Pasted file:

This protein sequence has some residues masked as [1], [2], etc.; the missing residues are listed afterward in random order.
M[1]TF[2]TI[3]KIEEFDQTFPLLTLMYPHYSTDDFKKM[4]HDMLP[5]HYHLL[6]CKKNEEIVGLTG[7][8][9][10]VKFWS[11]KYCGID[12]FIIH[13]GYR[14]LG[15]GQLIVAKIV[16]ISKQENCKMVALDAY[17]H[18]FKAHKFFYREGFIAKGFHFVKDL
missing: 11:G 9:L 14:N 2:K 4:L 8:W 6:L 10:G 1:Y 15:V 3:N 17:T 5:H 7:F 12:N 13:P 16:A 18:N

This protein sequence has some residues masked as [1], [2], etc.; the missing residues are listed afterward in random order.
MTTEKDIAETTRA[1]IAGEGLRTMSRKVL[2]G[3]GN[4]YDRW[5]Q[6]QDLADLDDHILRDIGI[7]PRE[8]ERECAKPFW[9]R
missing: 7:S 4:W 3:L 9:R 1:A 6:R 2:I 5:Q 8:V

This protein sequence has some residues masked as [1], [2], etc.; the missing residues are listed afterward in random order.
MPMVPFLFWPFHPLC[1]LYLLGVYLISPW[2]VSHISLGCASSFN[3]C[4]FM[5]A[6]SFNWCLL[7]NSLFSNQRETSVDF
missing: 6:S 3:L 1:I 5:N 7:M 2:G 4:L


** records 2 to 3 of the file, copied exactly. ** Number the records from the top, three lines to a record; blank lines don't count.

This protein sequence has some residues masked as [1], [2], etc.; the missing residues are listed afterward in random order.
MTTEKDIAETTRA[1]IAGEGLRTMSRKVL[2]G[3]GN[4]YDRW[5]Q[6]QDLADLDDHILRDIGI[7]PRE[8]ERECAKPFW[9]R
missing: 7:S 4:W 3:L 9:R 1:A 6:R 2:I 5:Q 8:V

This protein sequence has some residues masked as [1], [2], etc.; the missing residues are listed afterward in random order.
MPMVPFLFWPFHPLC[1]LYLLGVYLISPW[2]VSHISLGCASSFN[3]C[4]FM[5]A[6]SFNWCLL[7]NSLFSNQRETSVDF
missing: 6:S 3:L 1:I 5:N 7:M 2:G 4:L